- Information and access to job-specific education opportunities, including but not limited to vo tech schools and community colleges.
This is by no means an all-inclusive list. And not every opportunity will exist in every area of the country. But working with your state vocational rehabilitation agency will help you find as many of the doors that are open to your child as possible.
Funding for College, University or Trade School
No matter your child’s (or your own) age, there is a specific program across states that allows for funding of higher education. Some states, like Pennsylvania, will only offer funding up to the average cost of community college, the reasoning being that the Office of Vocation Rehabilitation works in tandem with the state school system and community colleges to provide adequate services and accommodations to disabled students. You don’t necessarily have to go to a state school, but the amount vocational rehabilitation funding will be capped at that community college level.
Other states may pay full tuition even through grad school pending the availability of funds. Regardless of how much money you or your child is eligible for, you should take measures to get in touch with your state’s Vocational Rehabilitative Services agency. Any money for college is good money for college!
Note that for this program, you do not necessarily have to prove SSI disability qualification. As an individual on the spectrum, your child will qualify as disabled through SSI, but the SSI rigamarole is not something you’ll have to go through for this particular program.
After 21. Now what?
Vocational Rehabilitative Services which provide educational funding don’t have an age requirement. But so much else does when your child turns 21. Insurance requirements and coverages change, IEPs and the state school system are no longer required to execute the next step in your child’s growth, and if your child isn’t on the path to a traditional college education, it can be difficult to find support services which help them live a functional, meaningful life–even if they exist.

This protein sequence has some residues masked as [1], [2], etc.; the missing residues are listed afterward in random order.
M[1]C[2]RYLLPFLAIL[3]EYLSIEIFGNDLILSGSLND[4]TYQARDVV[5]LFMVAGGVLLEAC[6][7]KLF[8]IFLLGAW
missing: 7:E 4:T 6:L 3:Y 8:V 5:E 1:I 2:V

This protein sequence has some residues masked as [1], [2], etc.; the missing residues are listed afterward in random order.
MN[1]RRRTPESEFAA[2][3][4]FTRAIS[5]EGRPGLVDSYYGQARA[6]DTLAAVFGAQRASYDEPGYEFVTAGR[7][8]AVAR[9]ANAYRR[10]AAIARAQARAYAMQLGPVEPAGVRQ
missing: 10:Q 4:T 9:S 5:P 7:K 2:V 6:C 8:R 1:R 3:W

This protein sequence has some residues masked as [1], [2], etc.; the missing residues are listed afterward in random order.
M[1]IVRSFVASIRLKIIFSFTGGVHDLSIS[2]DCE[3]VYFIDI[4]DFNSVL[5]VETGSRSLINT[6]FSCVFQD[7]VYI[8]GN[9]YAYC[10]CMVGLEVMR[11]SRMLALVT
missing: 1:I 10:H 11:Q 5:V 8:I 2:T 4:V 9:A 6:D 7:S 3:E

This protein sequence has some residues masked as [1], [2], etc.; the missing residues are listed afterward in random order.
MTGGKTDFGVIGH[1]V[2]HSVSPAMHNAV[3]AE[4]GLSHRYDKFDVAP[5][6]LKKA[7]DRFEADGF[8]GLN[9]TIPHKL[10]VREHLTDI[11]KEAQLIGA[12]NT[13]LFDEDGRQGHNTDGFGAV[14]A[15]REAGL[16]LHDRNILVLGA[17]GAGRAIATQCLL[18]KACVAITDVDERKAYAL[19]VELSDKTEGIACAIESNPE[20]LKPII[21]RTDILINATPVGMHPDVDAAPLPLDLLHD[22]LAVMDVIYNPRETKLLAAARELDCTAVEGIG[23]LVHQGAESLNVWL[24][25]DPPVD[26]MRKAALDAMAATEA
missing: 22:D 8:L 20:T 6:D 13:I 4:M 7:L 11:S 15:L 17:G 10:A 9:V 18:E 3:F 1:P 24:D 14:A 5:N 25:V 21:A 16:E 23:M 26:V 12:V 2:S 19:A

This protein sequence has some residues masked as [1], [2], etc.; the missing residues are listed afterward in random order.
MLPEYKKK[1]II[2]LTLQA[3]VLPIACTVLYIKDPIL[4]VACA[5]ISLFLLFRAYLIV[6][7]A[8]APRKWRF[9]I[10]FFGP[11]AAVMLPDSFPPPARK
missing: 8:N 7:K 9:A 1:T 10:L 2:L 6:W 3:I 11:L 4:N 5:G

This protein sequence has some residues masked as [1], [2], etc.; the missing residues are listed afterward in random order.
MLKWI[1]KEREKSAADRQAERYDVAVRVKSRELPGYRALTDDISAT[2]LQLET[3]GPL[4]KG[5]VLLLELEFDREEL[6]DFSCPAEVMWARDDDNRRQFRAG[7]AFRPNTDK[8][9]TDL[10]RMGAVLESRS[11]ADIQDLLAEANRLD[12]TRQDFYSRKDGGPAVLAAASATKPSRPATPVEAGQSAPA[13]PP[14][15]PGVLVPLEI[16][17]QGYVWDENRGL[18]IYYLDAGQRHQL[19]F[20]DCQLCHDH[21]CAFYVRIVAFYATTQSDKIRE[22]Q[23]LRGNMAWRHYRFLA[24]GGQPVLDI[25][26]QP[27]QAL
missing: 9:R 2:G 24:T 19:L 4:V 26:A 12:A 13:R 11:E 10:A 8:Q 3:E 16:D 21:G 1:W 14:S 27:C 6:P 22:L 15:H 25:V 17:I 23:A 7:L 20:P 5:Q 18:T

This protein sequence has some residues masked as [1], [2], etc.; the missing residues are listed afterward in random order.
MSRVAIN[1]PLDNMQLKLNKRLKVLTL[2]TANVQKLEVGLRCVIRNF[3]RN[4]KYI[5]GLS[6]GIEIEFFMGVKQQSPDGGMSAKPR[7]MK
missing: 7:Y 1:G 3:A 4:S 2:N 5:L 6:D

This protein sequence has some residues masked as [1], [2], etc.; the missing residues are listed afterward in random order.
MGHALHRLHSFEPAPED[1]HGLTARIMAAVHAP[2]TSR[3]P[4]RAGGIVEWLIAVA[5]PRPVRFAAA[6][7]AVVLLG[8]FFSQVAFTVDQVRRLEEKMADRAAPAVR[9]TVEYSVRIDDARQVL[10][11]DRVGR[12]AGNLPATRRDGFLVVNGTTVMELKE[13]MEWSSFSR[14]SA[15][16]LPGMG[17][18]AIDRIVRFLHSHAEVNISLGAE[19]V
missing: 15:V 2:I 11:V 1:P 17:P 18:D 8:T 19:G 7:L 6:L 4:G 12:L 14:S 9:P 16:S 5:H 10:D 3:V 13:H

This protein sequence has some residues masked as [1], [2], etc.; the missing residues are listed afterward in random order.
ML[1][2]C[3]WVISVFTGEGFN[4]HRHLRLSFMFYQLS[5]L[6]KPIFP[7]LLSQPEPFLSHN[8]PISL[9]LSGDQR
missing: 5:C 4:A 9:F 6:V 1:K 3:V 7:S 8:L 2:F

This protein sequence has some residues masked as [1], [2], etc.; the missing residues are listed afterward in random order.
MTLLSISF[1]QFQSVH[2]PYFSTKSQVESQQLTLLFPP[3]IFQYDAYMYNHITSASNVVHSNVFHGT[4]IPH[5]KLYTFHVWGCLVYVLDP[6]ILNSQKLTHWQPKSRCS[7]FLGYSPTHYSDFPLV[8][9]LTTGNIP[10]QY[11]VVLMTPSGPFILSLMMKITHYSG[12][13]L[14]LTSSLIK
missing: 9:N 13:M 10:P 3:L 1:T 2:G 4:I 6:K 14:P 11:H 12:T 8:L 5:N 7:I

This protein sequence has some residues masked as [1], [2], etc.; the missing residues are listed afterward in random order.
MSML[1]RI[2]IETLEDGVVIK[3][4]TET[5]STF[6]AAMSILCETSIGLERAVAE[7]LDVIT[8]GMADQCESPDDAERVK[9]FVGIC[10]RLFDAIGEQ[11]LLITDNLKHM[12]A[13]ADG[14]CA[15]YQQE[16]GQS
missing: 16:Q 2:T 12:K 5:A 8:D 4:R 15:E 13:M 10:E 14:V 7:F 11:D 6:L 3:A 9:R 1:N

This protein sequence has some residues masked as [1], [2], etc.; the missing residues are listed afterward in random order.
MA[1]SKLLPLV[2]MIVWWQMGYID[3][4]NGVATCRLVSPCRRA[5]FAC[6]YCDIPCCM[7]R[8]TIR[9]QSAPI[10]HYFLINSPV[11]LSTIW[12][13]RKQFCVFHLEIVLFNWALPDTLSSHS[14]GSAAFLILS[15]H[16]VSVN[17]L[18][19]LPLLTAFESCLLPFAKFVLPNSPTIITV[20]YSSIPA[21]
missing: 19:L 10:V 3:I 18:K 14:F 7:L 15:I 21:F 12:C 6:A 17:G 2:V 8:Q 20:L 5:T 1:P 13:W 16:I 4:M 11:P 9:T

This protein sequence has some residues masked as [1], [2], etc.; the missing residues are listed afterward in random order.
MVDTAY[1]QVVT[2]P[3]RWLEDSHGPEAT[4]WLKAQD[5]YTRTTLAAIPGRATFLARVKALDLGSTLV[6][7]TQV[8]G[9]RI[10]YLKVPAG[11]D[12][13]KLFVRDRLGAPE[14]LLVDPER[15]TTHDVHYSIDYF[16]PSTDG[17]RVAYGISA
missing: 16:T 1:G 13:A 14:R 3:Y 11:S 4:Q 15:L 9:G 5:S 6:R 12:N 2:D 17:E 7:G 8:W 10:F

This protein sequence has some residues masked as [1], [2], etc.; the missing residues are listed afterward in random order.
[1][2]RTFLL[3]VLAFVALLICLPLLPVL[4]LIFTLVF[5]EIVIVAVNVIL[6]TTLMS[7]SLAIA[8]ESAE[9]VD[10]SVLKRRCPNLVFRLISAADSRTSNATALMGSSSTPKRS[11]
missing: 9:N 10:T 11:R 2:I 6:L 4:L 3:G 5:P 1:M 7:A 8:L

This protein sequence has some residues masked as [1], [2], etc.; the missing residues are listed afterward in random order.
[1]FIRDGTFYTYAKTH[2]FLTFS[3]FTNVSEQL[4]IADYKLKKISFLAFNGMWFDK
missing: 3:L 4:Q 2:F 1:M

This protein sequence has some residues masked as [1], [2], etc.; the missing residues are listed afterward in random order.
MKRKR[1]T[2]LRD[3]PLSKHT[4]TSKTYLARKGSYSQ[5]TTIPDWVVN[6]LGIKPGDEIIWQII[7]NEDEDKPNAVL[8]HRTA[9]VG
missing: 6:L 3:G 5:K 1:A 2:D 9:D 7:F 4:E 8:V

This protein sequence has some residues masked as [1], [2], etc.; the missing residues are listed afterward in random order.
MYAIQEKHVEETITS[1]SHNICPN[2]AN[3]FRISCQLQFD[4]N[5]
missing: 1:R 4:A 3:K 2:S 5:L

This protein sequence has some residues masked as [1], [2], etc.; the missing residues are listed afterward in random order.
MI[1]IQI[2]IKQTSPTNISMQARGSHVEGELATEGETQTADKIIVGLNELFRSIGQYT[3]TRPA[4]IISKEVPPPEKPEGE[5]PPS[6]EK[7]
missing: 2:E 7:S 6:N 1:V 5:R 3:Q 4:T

That’s where your state vocational rehabilitation agency can help. Well, sometimes. There are programs available which offer meaningful employment and social opportunities to those with communication and sensory needs dramatically divergent from the neurotypical population society has traditionally accommodated.
The hitch is your state has to choose to allocate their funding towards these programs.
Even if your state does not directly offer these types of specialized employment opportunities, your state vocational rehabilitative agency may be able to point you to other community organizations which do.
And if they can’t? They will have other programs established. The first step to learning more about them is contacting your state vocational rehabilitation agency. They’ll sit down and work with your child to create a plan to get closer to meaningful employment.
Additional Resources for Parents of Autistic Children
Getting resources and planning with your child for their future is definitely a long game. There are so many steps in the process. It’s legitimately a lucky miracle if you know some of these programs exist at all.
As you’re going through the process, here are some resources that can help make you and your child aware of their rights, services available to them, and the best available ways to pursue their dreams. Here are a few. If readers know of any more, they are highly encouraged to share them in the comments and I’ll add them to this list!
- Letter issued by the US Dept of Education’s Office for Civil Rights: Students with Disabilities Preparing for Post-Secondary Education: Know Your Rights and Responsibilities
- PACER’S National Parent Center on Transition and Employment: Middle & High School Transition Planning
- ASCOT Coaching: The transition from high school to college is challenging for all kids, but there are a few more barriers when you’re on the spectrum. Amy Gravino is on the spectrum herself, and serves as a coach to this demographic on a sliding scale, variable dependent on financial need. View her services here.